Demographic and Social Characteristics and Spending at the End of Life

Published In: Journal of Pain and Symptom Management, v. 38, no. 1, July 2009, p. 15-26

by Lisa R. Shugarman, Sandra L. Decker, Anita Bercovitz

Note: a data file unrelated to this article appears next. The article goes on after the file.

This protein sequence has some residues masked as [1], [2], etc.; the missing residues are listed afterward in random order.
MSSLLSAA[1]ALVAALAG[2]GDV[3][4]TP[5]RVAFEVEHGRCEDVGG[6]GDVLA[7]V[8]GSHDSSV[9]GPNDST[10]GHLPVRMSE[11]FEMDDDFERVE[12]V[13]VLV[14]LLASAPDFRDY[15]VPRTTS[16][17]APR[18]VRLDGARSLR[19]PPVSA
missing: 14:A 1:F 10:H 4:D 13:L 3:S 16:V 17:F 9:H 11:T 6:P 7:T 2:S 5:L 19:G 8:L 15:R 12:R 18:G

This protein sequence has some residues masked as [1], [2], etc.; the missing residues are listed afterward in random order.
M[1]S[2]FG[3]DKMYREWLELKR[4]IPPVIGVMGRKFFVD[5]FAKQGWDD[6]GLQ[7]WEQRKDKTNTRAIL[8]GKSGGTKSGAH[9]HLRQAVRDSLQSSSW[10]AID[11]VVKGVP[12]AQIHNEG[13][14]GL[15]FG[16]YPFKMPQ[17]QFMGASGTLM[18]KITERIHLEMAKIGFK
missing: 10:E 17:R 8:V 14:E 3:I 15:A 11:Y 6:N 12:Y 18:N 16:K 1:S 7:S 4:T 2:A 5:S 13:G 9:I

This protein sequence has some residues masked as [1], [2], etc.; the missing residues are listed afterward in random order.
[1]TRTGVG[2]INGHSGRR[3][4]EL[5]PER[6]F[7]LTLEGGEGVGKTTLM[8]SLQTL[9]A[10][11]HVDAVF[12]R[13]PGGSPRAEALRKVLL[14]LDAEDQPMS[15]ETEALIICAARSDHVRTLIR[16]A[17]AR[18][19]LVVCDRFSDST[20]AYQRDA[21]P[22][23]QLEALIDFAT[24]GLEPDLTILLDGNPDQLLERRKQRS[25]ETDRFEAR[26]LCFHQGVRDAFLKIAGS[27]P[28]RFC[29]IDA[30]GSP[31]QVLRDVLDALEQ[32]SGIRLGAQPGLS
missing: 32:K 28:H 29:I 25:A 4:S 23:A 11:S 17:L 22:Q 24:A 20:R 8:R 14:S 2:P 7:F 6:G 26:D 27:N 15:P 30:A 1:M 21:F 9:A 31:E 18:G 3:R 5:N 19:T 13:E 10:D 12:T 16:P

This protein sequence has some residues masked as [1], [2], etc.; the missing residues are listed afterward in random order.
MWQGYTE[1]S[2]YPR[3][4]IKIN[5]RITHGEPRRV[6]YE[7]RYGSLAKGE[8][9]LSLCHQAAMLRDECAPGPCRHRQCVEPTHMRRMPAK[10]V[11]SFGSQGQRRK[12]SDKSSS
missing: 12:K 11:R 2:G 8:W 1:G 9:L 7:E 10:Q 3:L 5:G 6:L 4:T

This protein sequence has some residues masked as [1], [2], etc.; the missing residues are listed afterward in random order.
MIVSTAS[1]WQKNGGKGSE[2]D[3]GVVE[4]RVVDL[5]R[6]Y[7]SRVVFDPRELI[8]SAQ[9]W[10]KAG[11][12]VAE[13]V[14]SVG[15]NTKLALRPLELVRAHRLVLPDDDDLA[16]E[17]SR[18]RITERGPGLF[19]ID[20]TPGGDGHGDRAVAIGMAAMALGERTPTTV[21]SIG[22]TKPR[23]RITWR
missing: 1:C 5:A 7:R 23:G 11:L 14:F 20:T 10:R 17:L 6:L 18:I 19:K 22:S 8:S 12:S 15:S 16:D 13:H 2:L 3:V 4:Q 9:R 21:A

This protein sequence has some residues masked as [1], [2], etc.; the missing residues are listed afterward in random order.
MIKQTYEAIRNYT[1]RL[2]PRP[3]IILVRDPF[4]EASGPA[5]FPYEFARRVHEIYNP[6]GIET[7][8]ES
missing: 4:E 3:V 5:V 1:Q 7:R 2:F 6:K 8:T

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In the United States and abroad, the aging of the population and changes in its demographic and social composition raise important considerations for the future of health care and the systems that pay for care. Studies in the United States on end-of-life expenditures and utilization focus primarily on Medicare and have reported differences in formal end-of-life spending and types of services used by age, race, gender, and other personal characteristics, with most notable differences attributed to age at death. Although overall health care spending tends to be higher for people who are white and women, these patterns tend to either reverse themselves or narrow at the end of life. However, age at death continues to be associated with large spending differences at the end of life, with end-of-life spending declining at older ages. Although different data sources, analytic methods, and definitions of end-of-life care make comparisons of the absolute level of end-of-life spending in the United States to that of other countries difficult, a reading of the existing literature reveals some similarities in the distribution of spending across patient characteristics, even across different systems of health care and insurance. In particular, end-of-life spending tends to decline with age, indicating that treatment intensity likely declines with age in most countries to varying degrees. Future international collaborations may help to make data collection and analysis efforts more comparable, enabling identification of factors associated with high-quality end-of-life care and helping health care planners across countries to learn from the successes of others.

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